In this first review of the month, we share our thoughts on The Latin American Cookbook, the newest cookbook from Virgilio Martinez.
The Latin American Cookbook documents the vibrant food and culture of one of earth's most extraordinary geographical regions. Often referred to as the "world's pantry," the lands and coasts of Latin America yield an almost endless larder of ingredients and have given rise to globally popular dishes such as arepas, empanadas, tamales, and much more.
Following years of research, Virgilio - celebrated chef at Peru's Central and World's 50 Best regular - guides you on how to make everything from Goat Stew and Chilean Sandwich Cookies to Green Mango Salad and beverages like Fermented Corn Juice.
The incredible range of cuisines from Mexico's tropical coasts to the icy islands at the foot of South America are documented comprehensively in this collection, bringing to life the vibrancy of Latin America and its myriad influences - Indigenous, European, Asian, and beyond.
The Latin American Cookbook follows the highly successful Phaidon's series of books devoted to a specific culinary region of the world.
Virgilio consulted with over 60 sources for making The Latin American Cookbook, including village elders, home cooks, anthropologists, and old-world cookbooks.
Peruvian food photographer Jimena Agois documented 165 of the recipes in the book, styled with regional dishware and linens, and there are additional evocative images of the landscape and environs taken by the volume's co-author, Nicholas Gill.
The Latin American Cookbook span 22 countries, featuring 600 iconic, specialty, and locally distinctive home cooking recipes, showcasing the rich diversity of its peoples and food cultures.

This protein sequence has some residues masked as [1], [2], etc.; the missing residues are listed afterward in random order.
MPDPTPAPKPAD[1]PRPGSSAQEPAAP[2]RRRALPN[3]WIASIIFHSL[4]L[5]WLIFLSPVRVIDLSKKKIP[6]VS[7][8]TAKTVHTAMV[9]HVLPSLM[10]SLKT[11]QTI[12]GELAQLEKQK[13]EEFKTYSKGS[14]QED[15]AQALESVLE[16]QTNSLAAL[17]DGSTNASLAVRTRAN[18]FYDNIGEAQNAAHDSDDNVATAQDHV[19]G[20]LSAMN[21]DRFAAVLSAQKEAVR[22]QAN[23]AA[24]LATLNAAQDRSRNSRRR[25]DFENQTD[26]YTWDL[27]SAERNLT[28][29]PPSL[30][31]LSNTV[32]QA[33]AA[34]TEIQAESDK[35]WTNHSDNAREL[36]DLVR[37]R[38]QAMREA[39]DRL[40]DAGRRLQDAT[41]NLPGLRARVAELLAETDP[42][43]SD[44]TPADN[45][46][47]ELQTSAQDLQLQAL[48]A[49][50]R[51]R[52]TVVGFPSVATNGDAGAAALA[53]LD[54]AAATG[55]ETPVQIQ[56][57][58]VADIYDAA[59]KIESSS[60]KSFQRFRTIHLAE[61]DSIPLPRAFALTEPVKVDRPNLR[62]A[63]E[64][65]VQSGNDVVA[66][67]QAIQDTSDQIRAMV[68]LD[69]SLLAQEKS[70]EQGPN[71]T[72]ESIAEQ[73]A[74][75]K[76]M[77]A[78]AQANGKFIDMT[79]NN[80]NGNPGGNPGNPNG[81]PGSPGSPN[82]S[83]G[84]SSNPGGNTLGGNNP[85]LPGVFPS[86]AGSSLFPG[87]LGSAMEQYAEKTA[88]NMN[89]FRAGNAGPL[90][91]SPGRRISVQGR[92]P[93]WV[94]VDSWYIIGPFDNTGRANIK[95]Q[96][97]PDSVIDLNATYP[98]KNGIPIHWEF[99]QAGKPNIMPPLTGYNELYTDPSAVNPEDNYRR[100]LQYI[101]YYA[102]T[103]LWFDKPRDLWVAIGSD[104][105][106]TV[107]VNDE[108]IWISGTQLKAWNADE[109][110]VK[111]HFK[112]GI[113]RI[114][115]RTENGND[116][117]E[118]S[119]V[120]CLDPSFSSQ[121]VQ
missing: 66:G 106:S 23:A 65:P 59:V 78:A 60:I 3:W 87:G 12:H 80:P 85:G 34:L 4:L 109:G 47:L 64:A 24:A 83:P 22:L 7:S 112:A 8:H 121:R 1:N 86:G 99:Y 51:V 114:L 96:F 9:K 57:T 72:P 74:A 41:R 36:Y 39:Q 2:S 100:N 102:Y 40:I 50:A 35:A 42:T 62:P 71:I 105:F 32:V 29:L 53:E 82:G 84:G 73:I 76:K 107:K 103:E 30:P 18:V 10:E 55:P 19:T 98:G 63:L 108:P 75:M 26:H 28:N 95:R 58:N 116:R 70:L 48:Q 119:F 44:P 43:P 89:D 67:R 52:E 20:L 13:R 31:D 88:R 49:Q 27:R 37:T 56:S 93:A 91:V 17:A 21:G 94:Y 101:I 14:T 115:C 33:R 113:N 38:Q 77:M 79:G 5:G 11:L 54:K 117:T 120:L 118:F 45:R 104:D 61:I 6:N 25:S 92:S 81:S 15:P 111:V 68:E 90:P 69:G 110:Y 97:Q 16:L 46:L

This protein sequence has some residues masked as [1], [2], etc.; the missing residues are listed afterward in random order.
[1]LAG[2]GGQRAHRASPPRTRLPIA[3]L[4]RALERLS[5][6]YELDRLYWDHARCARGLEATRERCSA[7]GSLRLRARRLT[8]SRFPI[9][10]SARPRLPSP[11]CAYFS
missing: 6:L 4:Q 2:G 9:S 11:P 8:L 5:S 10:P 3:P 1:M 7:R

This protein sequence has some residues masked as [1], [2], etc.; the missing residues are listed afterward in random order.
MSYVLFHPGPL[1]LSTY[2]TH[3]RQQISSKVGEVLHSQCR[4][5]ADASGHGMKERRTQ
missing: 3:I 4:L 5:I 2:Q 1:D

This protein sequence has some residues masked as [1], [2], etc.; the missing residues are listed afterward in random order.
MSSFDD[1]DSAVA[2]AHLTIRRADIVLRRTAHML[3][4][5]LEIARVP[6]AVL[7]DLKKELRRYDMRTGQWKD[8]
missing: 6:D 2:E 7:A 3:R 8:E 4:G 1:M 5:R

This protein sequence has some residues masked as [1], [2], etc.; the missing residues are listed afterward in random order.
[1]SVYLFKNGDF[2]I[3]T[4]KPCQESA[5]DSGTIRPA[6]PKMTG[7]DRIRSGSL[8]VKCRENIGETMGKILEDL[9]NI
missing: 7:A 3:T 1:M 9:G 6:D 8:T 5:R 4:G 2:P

Like the previous books, this one features a wealth of narrative, including a beautiful introduction by the author on the culture of the region's food.
You'll get a snapshot of Latin American food by going through this book. You'll learn about the meals local people serve at home, the food made in the streets and their markets.
Each recipe in this book is woven from complex layers that tell a story of its history.
While there are likely many recipes you have heard of, like Brazilian Cheese Rolls and Arepas, there are also a few ones that might surprise you.
For us, the selection of recipes, which are relatively simple to execute, can transport anyone to each destination covered in the book and encourage everyone to learn more about the remarkable stories behind them.
The instructions in the recipes are not strict rules, and as Virgilio says in the book, "Don't take every direction so seriously. Adapt each recipe to your own personal time and place. There's no right or wrong here."
This approach to the recipes makes the book more accessible to everyone and captures the essence of Latin American Food known for being spontaneous.
Putting together a book that covers a geography this extensive with any sort of geographic and cultural balance is no small task. But Virgilio and his team have done an incredible job capturing Latin Amerian Food's diversity.
The Latin American Cookbook is another fabulous cookbook from a series that showcases the world's most exciting and delicious gastronomies.
The Latin American Cookbook manages to capture the vibrant food and culture of one of the earth's most extraordinary geographical regions.